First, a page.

Figure 1. Slitlamp and B-scan ultrasonographic findings. A, Slitlamp photograph of the recurrent epithelial inclusion cyst. The penetrating trauma site was over the inferotemporal cornea, where a small penetrating keratoplasty was performed. B, B-scan ultrasonography demonstrates the cyst behind the iris, measuring 8.69 × 3.62 mm.
Figure 2. Slitlamp and B-scan ultrasonographic findings 22 months after the initial visit and 16 months after the repeated ethanol injection. A, Slitlamp photograph shows that the cyst is no longer visible. B, The cyst now measures 1.70 × 2.86 mm on B-scan ultrasonography.
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Hong ES, Burden JH, Alward WLM. Intralesional Ethanol for an Unresectable Epithelial Inclusion Cyst. JAMA Ophthalmol. 2013;131(2):262–263. doi:10.1001/2013.jamaophthalmol.113
Author Affiliations: Department of Ophthalmology and Visual Sciences, University of Iowa, Iowa City.
Epithelial inclusion cysts are challenging to manage, particularly when large and extensive. Herein, we describe the use of intralesional ethanol to manage a cyst that was much too large to surgically excise.
A healthy 37-year-old woman was referred for decreasing vision in her left eye with no associated discomfort for 3 weeks. She had sustained a penetrating injury to the left eye with a pencil point at age 12 years. Her right eye was normal. Visual acuity was 20/160 OS and intraocular pressure was 14 mm Hg OS. On slitlamp examination, the inferior cornea was very thin and the iris was pulled down toward this region. The thin area was Seidel negative. The iris was bowed forward temporally from a cyst, resulting in a very shallow anterior chamber. The cyst almost completely filled the pupil. B-scan ultrasonography revealed a cyst behind the iris measuring 9.48 × 4.00 mm.
The patient was prophylactically treated with an antibiotic eyedrop and instructed to return in a few days for a likely miniature penetrating keratoplasty. When she returned, the cyst had completely resolved. The inferior cornea had perforated and was Seidel positive.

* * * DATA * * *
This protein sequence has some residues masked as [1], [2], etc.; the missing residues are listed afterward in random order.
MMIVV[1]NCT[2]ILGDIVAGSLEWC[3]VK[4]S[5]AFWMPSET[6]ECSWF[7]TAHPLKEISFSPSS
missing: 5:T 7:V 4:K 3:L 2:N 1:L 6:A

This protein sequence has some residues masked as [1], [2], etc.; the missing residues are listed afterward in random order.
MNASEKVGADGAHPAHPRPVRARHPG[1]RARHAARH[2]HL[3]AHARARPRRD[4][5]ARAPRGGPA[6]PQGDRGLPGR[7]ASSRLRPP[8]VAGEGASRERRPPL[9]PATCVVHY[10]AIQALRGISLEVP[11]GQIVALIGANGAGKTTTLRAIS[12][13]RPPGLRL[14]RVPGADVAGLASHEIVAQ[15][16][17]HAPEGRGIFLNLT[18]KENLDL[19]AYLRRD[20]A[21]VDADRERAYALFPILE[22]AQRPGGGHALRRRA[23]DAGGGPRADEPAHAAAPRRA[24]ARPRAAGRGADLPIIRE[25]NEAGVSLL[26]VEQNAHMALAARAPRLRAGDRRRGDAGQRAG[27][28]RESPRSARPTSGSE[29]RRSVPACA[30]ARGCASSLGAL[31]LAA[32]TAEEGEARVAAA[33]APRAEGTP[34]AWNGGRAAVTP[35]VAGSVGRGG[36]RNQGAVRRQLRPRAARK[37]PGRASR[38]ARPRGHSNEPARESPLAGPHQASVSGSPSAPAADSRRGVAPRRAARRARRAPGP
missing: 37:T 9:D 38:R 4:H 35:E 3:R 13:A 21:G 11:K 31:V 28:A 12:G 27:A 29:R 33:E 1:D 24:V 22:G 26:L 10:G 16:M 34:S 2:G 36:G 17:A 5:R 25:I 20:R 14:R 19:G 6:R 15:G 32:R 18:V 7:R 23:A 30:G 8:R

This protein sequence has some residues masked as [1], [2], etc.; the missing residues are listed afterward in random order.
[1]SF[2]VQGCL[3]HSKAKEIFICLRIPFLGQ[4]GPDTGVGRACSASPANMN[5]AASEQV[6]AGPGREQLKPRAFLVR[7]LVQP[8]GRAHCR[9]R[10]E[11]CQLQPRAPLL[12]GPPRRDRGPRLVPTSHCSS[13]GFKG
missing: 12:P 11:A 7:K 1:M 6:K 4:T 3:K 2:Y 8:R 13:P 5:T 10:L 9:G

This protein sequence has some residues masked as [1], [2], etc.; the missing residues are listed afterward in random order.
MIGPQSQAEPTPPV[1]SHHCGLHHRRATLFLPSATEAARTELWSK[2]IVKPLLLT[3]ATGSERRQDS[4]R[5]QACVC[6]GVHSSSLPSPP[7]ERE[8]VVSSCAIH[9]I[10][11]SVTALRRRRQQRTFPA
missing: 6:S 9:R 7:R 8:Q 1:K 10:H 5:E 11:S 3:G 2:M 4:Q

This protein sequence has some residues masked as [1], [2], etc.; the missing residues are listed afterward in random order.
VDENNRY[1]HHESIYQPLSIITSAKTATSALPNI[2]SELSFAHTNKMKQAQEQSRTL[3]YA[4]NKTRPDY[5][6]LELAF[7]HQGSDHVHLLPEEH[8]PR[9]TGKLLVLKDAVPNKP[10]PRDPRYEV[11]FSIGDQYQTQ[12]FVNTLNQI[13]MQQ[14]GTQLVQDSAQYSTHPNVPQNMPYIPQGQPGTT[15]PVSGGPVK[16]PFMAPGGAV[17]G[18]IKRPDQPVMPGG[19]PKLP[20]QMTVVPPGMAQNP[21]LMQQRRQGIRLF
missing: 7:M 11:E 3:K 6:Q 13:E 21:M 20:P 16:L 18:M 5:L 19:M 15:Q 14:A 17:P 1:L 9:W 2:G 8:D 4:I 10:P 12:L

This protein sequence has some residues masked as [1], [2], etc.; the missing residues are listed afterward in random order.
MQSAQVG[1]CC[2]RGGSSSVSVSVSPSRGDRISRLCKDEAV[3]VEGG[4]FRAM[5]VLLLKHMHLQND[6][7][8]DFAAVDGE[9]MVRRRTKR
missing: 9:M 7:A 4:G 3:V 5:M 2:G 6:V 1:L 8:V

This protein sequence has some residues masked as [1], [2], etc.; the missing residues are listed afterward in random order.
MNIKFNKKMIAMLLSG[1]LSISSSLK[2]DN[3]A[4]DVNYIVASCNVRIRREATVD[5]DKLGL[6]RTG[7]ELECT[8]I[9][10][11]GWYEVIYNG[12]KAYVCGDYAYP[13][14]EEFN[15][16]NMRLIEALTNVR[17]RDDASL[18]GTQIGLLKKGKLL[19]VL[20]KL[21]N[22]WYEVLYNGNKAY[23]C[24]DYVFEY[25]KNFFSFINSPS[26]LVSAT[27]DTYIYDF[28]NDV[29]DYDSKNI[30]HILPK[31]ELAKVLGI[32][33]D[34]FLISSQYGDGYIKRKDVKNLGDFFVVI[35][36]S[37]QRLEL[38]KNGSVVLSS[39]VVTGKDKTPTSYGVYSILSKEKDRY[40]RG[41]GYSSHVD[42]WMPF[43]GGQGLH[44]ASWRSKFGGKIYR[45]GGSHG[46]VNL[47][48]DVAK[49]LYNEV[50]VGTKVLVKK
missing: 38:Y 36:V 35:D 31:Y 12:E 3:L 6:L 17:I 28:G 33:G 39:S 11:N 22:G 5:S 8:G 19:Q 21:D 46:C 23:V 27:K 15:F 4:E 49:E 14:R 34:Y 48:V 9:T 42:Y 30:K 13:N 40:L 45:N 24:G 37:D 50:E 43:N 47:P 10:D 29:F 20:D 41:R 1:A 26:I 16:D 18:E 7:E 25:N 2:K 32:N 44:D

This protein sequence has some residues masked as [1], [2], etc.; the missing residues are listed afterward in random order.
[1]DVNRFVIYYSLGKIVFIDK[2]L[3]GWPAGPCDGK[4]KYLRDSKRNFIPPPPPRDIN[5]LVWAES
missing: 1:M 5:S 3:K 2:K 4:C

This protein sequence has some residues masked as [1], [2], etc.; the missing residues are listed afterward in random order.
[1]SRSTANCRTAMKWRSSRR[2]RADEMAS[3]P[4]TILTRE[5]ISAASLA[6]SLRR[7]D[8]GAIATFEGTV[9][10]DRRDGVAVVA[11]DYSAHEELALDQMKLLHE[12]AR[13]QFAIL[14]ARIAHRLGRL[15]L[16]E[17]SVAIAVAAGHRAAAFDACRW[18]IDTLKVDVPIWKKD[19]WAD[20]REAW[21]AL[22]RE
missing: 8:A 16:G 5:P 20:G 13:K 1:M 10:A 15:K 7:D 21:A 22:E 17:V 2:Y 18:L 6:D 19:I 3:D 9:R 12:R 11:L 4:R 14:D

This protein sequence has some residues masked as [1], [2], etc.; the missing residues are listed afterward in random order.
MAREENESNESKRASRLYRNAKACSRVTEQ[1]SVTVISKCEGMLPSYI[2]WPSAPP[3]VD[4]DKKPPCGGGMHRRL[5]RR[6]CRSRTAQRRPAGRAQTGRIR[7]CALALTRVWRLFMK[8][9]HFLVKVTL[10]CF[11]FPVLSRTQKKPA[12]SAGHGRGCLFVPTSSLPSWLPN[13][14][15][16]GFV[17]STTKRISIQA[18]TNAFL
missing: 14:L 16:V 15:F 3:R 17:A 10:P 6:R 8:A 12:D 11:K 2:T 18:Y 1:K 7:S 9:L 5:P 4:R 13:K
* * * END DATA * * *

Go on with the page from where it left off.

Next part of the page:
Initially, after a successful miniature penetrating keratoplasty, her best-corrected visual acuity improved to 20/25, with no sign of recurrence. The excised corneal button had epithelium on the inner surface, confirming the diagnosis of an epithelial inclusion cyst. However, cyst recurrence was found at her 5-month follow-up visit (Figure 1). On ultrasonography, the cyst measured 8.69 × 3.62 mm. She was treated with 95% ethanol irrigation.
For the ethanol irrigation procedure, we used the technique described by Behrouzi and Khodadoust.1 The procedure was performed under a retrobulbar block. A 25-gauge needle was used to enter the cyst 1.5 mm posterior to the limbus. Clear fluid (0.15 mL) was aspirated, and the same volume of 95% ethanol was injected into the cyst and removed after 1 minute. The patient was treated with prednisolone acetate and atropine sulfate eyedrops postoperatively.
The patient did well, with best-corrected visual acuity of 20/20 and intraocular pressure of 19 mm Hg at 2 months. However, the cyst recurred 6 months after the ethanol irrigation. The size was similar to the initial epithelial inclusion cyst. Therefore, she underwent a second treatment with ethanol.
We have followed the patient for 16 months after her re-treatment. Her visual acuity is 20/25 and her intraocular pressure is 21 mm Hg. No cyst is visible on slitlamp examination; however, B-scan ultrasonography shows a residual 1.70 × 2.86-mm cyst that has not grown based on findings from serial echography (Figure 2).
An epithelial inclusion cyst is a rare and serious complication of ocular penetration. Reported treatment options were reviewed by Behrouzi and Khodadoust.1 They include excision,2,3 endodiathermy,4 photocoagulation, aspiration,5 and the injection of various agents including trichloroacetic acid, iodine, carbonic acid, and ethanol.1 Behrouzi and Khodadoust reported a 94% rate of clinical resolution of cysts with intralesional alcohol, but their follow-up was very short (mean follow-up, 3.85 months) and serial B-scan ultrasonography was not performed. Surgical excision is an option, although potential adverse effects include infection, bleeding, cataract formation, and complications from cyst rupture.
The large size and location of our patient's cyst precluded surgical excision. We believe this case demonstrates that irrigation with 95% ethanol can be a safe and effective procedure, even for very large cysts for which other therapies are not possible. To our knowledge, there has been no report following these patients for an extended period with serial clinical examinations and imaging. It has been 22 months since our patient's initial treatment. She had 1 recurrence at 6 months. This was re-treated, and although there is a very small residual cyst visible only on ultrasonography, its size has remained stable for 16 months.
Correspondence: Dr Alward, Department of Ophthalmology and Visual Sciences, University of Iowa, 200 Hawkins Dr, Iowa City, IA 52241 (email@example.com).
Conflict of Interest Disclosures: None reported.